This Dark Age

A manual for life in the modern world.

By Daniel Schwindt

This Dark Age is now available in paperback on Amazon. The print version is MUCH cleaner than this online version, which is largely unedited and has fallen by the wayside as the project has grown. If you’ve appreciated my writing, please consider leaving a review on the relevant paperback volumes. The print edition also includes new sections (Military History, War Psychology, Dogmatic Theology).

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Final Deliverance

If it be asked how one can achieve Deliverance, the answer must be clearly given: Knowledge and knowledge alone. Any practices or prescribed rituals are only of values as a means to the end of metaphysical realization, and metaphysical realization is the fruit of knowledge. Action cannot bring it about, for the simple reason that action cannot liberate from action, nor cause the being to rise above it. The yogi may reach the final goal with the help of the observances of the Yoga-Shastra of Patanjali, and may even make use of rites and particular styles of meditation (harda-vidya or dahara-vidya),[1] but the purpose of these is in every case a preparation for knowledge. It is an acknowledged truth that the necessary knowledge may be achieved without these ‘accidents,’ since,

Man can acquire true Divine Knowledge even without observing the rites prescribed [for each of the different human categories, in conformity with their respective natures, and especially for the different ashramas or regular stages of life]; and indeed many examples are to be met with in the Veda of persons who have neglected to carry out such rites [the function of which is compared in the Veda to that of a saddle-horse, which helps a man to reach his destination more easilyi and mroe rapidly, but without which he is able to reach it all the same], or who have been prevented from doing so, and yet, by maintaining their attention perpetually concentrated and fixed on the Supreme Brahma [in which consists the one and only really indispensible preparation], have acquired true Knkoweldge concerning It [Knowledge which, for that reason, is, likewise called ‘supreme’].[2]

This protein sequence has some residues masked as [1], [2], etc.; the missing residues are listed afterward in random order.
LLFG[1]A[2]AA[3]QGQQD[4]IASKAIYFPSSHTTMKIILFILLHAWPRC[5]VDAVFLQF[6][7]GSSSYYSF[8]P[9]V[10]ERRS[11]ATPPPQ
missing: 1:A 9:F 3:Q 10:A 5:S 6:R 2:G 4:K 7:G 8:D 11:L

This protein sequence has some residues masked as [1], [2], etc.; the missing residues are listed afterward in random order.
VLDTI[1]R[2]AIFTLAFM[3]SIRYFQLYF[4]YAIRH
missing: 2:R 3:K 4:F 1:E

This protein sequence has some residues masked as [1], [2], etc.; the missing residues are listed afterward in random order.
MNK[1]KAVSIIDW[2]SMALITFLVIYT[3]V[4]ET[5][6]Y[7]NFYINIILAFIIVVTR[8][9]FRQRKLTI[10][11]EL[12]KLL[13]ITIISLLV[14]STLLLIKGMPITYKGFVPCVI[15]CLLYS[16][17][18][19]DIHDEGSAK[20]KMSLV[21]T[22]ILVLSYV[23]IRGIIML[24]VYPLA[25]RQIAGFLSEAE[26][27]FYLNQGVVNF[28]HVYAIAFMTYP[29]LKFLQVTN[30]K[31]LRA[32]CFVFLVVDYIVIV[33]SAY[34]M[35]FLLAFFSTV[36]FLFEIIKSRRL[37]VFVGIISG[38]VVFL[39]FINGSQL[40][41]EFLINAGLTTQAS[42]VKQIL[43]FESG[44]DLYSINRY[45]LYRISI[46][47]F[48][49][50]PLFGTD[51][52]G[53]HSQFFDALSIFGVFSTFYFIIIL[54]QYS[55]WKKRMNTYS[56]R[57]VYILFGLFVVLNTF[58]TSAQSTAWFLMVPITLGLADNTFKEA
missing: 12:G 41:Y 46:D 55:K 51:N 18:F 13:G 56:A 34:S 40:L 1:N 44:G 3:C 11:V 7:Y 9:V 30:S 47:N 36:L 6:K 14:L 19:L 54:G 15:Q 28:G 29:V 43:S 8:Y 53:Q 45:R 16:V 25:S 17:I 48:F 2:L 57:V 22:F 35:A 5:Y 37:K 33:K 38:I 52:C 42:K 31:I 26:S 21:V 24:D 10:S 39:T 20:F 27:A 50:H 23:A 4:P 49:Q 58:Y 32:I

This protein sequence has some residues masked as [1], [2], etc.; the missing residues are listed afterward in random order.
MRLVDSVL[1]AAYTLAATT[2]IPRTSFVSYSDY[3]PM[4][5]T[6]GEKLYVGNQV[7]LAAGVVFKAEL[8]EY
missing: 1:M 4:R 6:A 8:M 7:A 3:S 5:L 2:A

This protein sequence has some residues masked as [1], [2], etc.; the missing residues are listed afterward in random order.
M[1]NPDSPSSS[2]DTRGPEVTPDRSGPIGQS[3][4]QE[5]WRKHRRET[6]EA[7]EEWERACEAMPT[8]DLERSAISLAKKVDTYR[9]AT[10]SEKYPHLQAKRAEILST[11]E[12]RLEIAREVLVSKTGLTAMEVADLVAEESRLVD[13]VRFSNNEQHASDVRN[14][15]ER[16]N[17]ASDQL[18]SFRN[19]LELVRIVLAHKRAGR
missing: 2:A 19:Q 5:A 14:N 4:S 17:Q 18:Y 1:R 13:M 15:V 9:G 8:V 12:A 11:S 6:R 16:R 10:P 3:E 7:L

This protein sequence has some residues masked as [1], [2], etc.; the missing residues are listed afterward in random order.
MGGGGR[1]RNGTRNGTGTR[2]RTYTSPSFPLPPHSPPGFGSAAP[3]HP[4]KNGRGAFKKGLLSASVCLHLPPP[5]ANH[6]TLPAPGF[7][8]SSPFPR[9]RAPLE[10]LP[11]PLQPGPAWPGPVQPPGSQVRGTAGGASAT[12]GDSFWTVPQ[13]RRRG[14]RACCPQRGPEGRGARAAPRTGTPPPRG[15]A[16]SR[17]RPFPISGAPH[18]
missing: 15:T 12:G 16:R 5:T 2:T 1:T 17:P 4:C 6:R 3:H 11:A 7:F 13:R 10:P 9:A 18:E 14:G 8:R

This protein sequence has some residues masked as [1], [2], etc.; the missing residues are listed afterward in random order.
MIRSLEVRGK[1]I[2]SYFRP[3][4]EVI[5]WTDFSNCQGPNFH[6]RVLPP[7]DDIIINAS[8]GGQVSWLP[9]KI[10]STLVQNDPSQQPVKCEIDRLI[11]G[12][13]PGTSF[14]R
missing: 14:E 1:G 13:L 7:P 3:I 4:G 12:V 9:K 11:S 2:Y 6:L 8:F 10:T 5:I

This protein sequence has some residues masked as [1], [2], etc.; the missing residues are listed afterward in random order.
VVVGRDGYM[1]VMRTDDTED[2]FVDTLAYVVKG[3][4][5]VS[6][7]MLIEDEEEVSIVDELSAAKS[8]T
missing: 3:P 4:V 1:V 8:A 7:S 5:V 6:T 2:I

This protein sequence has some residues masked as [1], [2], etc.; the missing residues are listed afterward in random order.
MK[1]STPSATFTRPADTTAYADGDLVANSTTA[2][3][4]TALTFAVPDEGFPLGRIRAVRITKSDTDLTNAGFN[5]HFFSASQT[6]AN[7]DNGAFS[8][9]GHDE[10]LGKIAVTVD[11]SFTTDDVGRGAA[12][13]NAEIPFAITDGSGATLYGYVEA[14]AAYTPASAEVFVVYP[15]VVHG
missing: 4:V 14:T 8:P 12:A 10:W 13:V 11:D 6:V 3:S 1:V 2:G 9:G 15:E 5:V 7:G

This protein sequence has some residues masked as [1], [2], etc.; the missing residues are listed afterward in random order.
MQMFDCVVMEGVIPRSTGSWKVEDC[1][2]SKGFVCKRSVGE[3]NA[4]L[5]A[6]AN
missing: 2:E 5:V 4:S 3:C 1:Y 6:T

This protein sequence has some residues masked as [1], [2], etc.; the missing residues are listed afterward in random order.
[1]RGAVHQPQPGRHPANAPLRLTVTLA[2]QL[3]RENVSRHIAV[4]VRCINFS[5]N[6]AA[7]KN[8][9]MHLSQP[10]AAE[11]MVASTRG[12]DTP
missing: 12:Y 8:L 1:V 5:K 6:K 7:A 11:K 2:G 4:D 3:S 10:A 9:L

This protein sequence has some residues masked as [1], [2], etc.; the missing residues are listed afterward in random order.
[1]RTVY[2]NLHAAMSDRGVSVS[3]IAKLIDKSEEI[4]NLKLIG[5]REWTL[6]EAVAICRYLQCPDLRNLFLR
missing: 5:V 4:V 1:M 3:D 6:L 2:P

And this is why it is acknowledged that men who reach a certain degree of realization called ativarnashrami, which means ‘beyond caste’ (varna) and therefore beyond the stages of earthly life (ashramas); for him none of the usual distinctions apply since even though he may not be yogi he has nonetheless risen above the limits of individuality.

What has been said above also carried the implication that Deliverance and absolute Knowledge are one and the same, each implying the other. And this is why it is said that action is for the sake of some result, whereas knowledge carries its result within itself. It is ‘its own reward,’ so to speak. Deliverance is a consequence of knowledge, but in the most immediate sense possible:

There is no other means of obtaining complete and final Deliverance excepting Knowledge; it alone loosens the bonds of passion; without Knowledge, Beatitude [Ananda] cannot be obtained. Action [karma, whether understood in its general sense or as applied specially to the performance of rites], not being opposed to ignorance [avidya], cannot remove it; but Knowledge disperses ignorance as light disperses darkness. As soon as the ignorance born of earthly affectations [and other analogous bonds] is banished, the ‘Self’ [Atma], by its own splendor, shines afar [through every degree of existence] in an undivided state [penetrating all and illuminating the totality of the being], as the sun spreads its brightness abroad when the clouds have scattered.[3]

To reiterate: action cannot liberate from action, but can only bear fruit in its own domain, which is the contingent domain of the human individuality. In other words, one cannot transcend individuality through action. This means that ‘Salvation’ in the sense given to it by religions such as Christianity, insofar as it is the fruit of actions, is not Deliverance. Salvation may refer to higher states within the individual domain, up to and including the Brahma-Loka considered in its inferior aspect, as Hiranyagarbha. The superior aspect, which represents the transcendence of individuality and the entrance into the formless, and which is identified with Ishvara, is accessible only through knowledge. And this knowledge may be either ‘non-supreme,’ pertaining to Ishvara which we just mentioned, or ‘supreme,’ which would amount to the attainment of Deliverance.

The Self [Atma, since there can be no further question of jivatma, all distinction and all ‘separateness’ having disappeared] of him who has attained the perfection of Divine Knowledge [Brahma Vidya] and who has consequently obtained final Deliverance, ascends, on quitting its bodily form [and without passing through any intermediate states], to the Supreme Light which is Brahma, and identifies itself with It, in an undivided and conformable manner, just as pure water, mingling itself with the clear lake [without however losing itself in it in any way] conforms itself in every respect therewith.[4]

[1] Chhandogya Upanishad, I.

[2] Brahma-Sutras III.4.36-38.

[3] Atma-Bodha.

[4] Brahma-Sutras, IV.4.1-4.

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